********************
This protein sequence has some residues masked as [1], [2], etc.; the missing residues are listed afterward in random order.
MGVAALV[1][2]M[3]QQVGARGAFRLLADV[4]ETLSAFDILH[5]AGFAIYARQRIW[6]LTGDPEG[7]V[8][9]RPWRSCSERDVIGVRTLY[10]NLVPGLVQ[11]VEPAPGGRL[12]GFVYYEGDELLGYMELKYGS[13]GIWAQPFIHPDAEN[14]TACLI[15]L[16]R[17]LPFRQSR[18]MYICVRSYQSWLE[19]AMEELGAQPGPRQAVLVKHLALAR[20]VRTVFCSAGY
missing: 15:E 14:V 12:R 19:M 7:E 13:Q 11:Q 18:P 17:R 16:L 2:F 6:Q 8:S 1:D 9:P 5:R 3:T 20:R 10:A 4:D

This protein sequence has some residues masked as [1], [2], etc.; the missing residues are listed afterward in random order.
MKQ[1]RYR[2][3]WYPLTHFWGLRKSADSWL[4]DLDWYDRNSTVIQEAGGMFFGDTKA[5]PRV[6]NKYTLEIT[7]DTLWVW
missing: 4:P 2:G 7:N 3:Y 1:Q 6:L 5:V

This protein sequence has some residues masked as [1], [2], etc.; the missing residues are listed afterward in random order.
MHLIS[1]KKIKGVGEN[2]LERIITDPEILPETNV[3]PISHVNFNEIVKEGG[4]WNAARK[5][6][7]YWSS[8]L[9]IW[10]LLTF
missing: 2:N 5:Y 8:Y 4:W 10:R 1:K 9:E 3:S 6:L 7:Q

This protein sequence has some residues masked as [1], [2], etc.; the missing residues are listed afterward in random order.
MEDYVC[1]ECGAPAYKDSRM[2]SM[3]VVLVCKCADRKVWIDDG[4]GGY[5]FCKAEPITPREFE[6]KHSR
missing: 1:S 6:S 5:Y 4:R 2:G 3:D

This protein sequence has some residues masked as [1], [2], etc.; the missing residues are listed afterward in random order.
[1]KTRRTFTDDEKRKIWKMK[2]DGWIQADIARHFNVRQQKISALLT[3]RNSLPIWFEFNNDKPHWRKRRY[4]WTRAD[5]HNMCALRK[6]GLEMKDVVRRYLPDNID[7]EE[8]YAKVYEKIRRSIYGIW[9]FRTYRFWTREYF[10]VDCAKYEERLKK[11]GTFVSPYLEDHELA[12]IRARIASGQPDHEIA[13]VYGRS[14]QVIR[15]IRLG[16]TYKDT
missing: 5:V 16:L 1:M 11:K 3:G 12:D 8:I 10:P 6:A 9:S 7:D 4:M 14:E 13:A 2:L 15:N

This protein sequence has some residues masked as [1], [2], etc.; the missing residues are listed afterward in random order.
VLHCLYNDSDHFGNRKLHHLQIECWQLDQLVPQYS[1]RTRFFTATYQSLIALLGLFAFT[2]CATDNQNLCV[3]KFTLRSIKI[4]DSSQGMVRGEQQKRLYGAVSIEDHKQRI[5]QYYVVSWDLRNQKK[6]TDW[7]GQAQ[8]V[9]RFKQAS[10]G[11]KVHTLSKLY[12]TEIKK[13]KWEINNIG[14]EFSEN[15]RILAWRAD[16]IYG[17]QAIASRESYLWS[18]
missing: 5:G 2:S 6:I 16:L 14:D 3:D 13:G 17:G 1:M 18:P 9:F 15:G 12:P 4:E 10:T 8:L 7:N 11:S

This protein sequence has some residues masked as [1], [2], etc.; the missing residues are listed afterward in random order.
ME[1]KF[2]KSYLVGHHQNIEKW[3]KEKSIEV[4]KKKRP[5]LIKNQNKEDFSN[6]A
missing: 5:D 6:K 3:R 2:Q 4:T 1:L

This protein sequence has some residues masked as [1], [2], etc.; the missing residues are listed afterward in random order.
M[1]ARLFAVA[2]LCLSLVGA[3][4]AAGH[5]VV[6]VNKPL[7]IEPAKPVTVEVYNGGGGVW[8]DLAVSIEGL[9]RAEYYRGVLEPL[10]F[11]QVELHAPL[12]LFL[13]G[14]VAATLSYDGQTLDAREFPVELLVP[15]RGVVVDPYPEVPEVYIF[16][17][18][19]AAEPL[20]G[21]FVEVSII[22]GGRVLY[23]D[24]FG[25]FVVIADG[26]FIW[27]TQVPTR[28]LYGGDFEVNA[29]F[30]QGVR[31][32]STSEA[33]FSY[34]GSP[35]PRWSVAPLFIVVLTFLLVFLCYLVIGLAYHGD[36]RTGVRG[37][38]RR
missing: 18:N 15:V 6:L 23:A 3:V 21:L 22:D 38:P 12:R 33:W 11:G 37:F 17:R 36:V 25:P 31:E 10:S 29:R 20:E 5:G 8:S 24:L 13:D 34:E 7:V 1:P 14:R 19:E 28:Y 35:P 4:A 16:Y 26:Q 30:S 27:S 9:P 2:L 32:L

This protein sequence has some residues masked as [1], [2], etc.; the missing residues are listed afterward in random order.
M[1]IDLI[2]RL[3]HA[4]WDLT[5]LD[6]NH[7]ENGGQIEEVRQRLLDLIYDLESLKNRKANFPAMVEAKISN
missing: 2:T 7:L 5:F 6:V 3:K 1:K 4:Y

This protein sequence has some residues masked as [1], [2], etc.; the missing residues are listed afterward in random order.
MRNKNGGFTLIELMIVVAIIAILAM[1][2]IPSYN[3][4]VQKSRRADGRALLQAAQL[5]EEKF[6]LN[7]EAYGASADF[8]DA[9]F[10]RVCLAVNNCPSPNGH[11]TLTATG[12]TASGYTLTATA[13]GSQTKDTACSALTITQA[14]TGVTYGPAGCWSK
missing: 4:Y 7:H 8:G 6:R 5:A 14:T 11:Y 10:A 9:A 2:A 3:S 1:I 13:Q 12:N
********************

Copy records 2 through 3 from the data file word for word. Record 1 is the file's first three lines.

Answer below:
This protein sequence has some residues masked as [1], [2], etc.; the missing residues are listed afterward in random order.
MKQ[1]RYR[2][3]WYPLTHFWGLRKSADSWL[4]DLDWYDRNSTVIQEAGGMFFGDTKA[5]PRV[6]NKYTLEIT[7]DTLWVW
missing: 4:P 2:G 7:N 3:Y 1:Q 6:L 5:V

This protein sequence has some residues masked as [1], [2], etc.; the missing residues are listed afterward in random order.
MHLIS[1]KKIKGVGEN[2]LERIITDPEILPETNV[3]PISHVNFNEIVKEGG[4]WNAARK[5][6][7]YWSS[8]L[9]IW[10]LLTF
missing: 2:N 5:Y 8:Y 4:W 10:R 1:K 9:E 3:S 6:L 7:Q